However, by the 1980s, cultural and economic shifts in America were eating away at afternoon newspapers' market share, with readers flocking to either morning papers or switching to nightly televisi
A nightclub, music club or club, is an entertainment venue and bar that operates late into the night. A nightclub is distinguished from regular bars, pubs or taverns by the inclusion of a stage for live music, one or more dance floor areas and a DJ booth, where a DJ plays recorded music; the upmarket nature of nightclubs can be seen in the inclusion of VIP areas in some nightclubs, for celebrities and their guests. Nightclubs are much more than pubs or sports bars to use bouncers to screen prospective clubgoers for entry; some nightclub bouncers do not admit people with informal clothing or gang apparel as part of a dress code. The busiest nights for a nightclub are Saturday night. Most clubs or club nights cater to certain music genres, such as hip hop. Many clubs have recurring club nights on different days of the week. Most club nights focus on a particular sound for branding effects. From about 1900 to 1920, working class Americans would gather at honky tonks or juke joints to dance to music played on a piano or a jukebox.
Webster Hall is credited as the first modern nightclub, being built in 1886 and starting off as a "social hall" functioning as a home for dance and political activism events. During Prohibition in the United States, nightclubs went underground as illegal speakeasy bars, with Webster Hall staying open, with rumors circulating of Al Capone's involvement and police bribery. With the repeal of Prohibition in February 1933, nightclubs were revived, such as New York's 21 Club, Copacabana, El Morocco, the Stork Club; these nightclubs featured big bands. In Germany, the first discothèque on record that involved a disc jockey was Scotch-Club, which opened in 1959. In Occupied France and bebop music, the jitterbug dance were banned by the Nazis as "decadent American influences", so as an act of resistance, people met at hidden basements called discothèques where they danced to jazz and swing music, played on a single turntable when a jukebox was not available; these discothèques were patronized by anti-Vichy youth called zazous.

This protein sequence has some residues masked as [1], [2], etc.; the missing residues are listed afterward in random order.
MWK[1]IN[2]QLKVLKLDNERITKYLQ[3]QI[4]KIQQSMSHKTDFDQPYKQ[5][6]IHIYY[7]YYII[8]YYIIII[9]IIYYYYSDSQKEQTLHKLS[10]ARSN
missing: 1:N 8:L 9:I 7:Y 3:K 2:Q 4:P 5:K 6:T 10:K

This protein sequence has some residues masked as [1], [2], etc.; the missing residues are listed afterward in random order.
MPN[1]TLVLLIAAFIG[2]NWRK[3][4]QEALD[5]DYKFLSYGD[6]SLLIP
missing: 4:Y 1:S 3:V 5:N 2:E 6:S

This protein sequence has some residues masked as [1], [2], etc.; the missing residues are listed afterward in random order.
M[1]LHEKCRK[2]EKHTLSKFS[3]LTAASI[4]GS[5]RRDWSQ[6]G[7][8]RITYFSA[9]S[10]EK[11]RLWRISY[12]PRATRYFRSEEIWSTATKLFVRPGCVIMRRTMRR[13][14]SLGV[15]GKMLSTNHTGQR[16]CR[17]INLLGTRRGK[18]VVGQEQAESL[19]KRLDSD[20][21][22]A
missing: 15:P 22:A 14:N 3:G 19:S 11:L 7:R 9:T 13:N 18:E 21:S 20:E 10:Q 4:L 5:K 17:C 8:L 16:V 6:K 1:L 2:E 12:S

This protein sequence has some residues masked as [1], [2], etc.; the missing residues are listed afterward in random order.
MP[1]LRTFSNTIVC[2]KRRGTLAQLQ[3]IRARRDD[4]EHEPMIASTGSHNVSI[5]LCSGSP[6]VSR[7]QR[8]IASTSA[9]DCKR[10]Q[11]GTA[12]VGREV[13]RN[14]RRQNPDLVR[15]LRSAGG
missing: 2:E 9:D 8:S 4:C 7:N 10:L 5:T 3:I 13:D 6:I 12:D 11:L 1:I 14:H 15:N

There were underground discothèques in Nazi Germany patronized by anti-Nazi youth called the swing kids. In Harlem, Connie's Inn and the Cotton Club were popular venues for white audiences. Before 1953 and some years thereafter, most bars and nightclubs used a jukebox or live bands. In Paris, at a club named Whisky à Gogo, founded in 1947, Régine in 1953 laid down a dance-floor, suspended coloured lights and replaced the jukebox with two turntables that she operated herself so there would be no breaks between the music; the Whisky à Gogo set into place the standard elements of the modern post World War II discothèque-style nightclub. At the end of the 1950s, several of the coffee bars in Soho introduced afternoon dancing and the most famous was Les Enfants Terribles at 93 Dean St; these original discothèques were nothing like the night clubs, as they were unlicensed and catered to a young public—mostly made up of French and Italians working illegally in catering, to learn English as well as au pair girls from most of western Europe.
While the discothèque swept Europe throughout the 1960s, it did not reach the United States until the 1970s, where the first rock and roll generation preferred rough and tumble bars and taverns to nightclubs until the disco era. In the early 1960s, Mark Birley opened a members-only discothèque nightclub, Annabel's, in Berkeley Square, London. In 1962, the Peppermint Lounge in New York City became popular and is the place where go-go dancing originated. Sybil Burton opened the "Arthur" discothèque in 1965 on East 54th Street in Manhattan on the site of the old El Morocco nightclub and it became the first and hottest disco in New York City through 1969; the first large-scale discothèque in Germany opened in 1967 as the club Blow Up in Munich, which because of its extravagance and excesses gained international reputation. Disco has its roots in the underground club scene. During the early 1970s in New York City, disco clubs were places where oppressed or marginalized groups such as homosexuals, Latinos, Italian-Americans, Jews could party without following male to female dance protocol or exclusive club policies.
Discoteques had a law. This shifted the idea of this post-heterosexist community, as women could be seen as a kind of gateway for men to advance their own experience without fear of being arrested under the male-to-male dancing law; the women sought these experiences to seek safety in a venue that embraced the independent woman — with an eye to one or more of the same or opposite sex or none. Although the culture that surrounded disco was progressive in dance couples, cross-genre music, a push to put the physical over the rational, the role of female bodies looked to be placed in the role of safety net, it brought together people from different backgrounds. These clubs acted as safe havens for homosexual partygoers to dance in peace and away from public scrutiny. By the late 1970s many major U. S. cities had thriving disco club scenes centered on discothèques and private loft parties where DJs would play disco hits through powerful PA systems for the dancers. The DJs played "... a smooth mix of long single records to keep people'dancing all night long'".